In his current appeal, Hughes is trying to relitigate the issue of the trial court not identifying all of the mitigating and aggravating factors in order to sentence him. The Supreme Court affirms the sentence imposed by the trial court after Hughes' post-conviction relief because his claim is barred by procedural default - a defendant may not by belated appeal religitate a sentence challenged previously in post-conviction relief, wrote Justice Dickson.

The Supreme Court also granted transfer and a remand by order in David Ohm v. State of Indiana, No. 79A02-0712-CR-336. The Supreme Court granted transfer to decide whether the Court of Appeals properly dismissed a belated appeal initiated by Ohm. Ohm pleaded guilty to two counts of murder in an open plea agreement and was sentenced to a term of 60 years executed. Sixteen years later, Ohm argued his enhanced sentence was improper and was granted permission by the trial court to file a belated notice of appeal pursuant to Indiana Post-Conviction Rule 2(1).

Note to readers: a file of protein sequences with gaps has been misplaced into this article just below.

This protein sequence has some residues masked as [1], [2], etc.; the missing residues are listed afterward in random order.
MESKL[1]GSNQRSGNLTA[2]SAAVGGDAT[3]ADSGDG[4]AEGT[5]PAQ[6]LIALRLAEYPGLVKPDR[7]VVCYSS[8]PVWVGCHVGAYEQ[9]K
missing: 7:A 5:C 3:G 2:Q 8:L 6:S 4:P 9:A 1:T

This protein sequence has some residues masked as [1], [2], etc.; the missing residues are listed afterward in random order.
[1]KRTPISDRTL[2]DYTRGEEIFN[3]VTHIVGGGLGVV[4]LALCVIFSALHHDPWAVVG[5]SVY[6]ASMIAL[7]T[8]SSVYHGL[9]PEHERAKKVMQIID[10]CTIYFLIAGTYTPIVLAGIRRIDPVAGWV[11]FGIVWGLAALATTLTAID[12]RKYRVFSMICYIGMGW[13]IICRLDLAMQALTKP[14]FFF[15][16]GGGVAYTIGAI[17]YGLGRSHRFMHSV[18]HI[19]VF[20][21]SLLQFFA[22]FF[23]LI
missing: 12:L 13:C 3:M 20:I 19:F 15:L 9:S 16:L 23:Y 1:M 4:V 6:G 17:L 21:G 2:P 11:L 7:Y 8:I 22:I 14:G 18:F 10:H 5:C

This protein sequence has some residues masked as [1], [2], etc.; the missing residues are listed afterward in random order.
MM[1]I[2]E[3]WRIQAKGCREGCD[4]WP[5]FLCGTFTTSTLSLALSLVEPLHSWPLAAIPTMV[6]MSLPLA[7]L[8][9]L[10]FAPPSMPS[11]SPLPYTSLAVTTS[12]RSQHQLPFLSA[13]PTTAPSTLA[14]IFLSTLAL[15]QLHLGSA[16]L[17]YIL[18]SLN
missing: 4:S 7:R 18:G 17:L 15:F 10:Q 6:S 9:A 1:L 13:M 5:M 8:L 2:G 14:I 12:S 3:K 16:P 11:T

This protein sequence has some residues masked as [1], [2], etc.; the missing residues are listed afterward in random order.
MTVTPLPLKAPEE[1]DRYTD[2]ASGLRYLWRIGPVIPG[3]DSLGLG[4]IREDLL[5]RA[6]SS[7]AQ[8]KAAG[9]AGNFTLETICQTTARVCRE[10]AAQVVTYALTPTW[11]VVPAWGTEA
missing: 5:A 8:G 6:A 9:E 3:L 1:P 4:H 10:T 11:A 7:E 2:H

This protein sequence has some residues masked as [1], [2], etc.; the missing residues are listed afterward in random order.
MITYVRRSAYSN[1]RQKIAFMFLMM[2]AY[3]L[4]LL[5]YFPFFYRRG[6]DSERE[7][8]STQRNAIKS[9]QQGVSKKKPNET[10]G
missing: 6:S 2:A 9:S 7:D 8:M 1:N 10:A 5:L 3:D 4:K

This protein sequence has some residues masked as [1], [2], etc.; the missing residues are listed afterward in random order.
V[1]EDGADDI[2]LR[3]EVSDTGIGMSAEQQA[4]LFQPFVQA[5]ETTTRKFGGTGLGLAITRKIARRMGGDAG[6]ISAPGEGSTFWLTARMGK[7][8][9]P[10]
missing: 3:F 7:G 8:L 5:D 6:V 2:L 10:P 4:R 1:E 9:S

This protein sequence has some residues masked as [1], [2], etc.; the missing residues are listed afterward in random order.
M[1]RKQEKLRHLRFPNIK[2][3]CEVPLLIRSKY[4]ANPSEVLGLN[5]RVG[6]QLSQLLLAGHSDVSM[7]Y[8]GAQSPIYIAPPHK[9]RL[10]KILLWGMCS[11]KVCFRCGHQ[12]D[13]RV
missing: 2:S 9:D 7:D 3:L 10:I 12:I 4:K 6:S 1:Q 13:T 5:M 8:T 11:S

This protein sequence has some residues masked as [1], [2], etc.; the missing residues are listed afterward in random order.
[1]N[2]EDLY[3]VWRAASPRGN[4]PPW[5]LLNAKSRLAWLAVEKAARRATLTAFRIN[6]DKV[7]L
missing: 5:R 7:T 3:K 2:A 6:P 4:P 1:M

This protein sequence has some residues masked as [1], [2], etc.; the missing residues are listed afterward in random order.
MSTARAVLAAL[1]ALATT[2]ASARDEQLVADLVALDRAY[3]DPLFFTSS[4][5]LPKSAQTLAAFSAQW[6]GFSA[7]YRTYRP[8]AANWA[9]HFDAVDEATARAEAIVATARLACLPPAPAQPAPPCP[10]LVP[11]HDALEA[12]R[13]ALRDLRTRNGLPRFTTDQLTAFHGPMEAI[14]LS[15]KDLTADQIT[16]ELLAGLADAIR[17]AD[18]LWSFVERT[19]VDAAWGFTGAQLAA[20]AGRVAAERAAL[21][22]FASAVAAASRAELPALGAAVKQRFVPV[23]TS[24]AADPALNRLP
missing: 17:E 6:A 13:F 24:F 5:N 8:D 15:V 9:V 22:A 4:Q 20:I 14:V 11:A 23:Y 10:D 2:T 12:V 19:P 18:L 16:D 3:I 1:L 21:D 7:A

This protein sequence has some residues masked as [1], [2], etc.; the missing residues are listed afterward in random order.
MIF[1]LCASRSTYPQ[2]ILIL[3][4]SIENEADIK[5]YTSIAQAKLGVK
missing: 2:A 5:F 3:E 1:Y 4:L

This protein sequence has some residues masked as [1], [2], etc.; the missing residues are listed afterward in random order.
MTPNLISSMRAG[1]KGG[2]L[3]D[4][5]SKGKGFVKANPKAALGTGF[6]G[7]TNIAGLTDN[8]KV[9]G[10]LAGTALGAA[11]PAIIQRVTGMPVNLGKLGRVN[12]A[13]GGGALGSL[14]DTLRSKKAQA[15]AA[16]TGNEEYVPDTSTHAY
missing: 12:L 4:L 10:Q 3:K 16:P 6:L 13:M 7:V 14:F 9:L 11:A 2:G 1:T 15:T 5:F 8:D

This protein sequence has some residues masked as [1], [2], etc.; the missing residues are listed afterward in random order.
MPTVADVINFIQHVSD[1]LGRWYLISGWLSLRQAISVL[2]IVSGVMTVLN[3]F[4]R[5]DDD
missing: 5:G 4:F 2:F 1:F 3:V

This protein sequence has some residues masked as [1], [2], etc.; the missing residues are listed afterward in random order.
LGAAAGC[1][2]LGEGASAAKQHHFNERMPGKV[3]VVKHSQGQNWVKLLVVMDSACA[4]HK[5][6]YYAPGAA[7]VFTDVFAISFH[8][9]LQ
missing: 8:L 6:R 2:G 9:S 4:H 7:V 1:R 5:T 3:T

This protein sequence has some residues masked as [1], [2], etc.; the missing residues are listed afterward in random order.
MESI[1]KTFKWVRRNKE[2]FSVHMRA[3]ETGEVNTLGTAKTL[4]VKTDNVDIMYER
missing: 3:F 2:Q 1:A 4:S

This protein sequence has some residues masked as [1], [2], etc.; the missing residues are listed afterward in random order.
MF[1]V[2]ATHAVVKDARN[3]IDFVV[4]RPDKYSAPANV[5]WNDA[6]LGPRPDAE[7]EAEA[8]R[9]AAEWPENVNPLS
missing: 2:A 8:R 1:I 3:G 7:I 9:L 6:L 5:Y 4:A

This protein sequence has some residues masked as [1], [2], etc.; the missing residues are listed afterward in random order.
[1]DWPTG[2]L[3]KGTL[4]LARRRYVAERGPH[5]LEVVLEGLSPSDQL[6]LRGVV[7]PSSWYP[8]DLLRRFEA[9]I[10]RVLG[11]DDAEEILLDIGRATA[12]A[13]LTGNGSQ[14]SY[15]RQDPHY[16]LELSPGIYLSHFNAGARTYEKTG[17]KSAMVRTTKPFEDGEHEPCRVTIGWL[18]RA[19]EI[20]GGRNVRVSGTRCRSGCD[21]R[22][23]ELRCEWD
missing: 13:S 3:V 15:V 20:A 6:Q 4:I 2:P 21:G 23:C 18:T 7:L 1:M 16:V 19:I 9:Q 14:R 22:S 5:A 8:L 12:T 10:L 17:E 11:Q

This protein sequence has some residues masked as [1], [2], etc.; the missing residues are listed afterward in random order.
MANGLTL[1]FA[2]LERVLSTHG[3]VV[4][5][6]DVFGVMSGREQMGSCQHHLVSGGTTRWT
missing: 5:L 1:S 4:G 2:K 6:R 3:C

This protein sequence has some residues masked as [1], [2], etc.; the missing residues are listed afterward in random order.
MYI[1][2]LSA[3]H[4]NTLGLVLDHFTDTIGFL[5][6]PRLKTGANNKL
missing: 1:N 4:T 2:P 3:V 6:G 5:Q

The Court of Appeals determined that Ohm had not been diligent in pursing the belated appeal and dismissed it without addressing the merits of his arguments relating to his sentence.

In the order authored by Chief Justice Randall T. Shepard, the high court vacated the Court of Appeals opinion and remanded to the appellate court for consideration on the merits of Ohm's appellate arguments.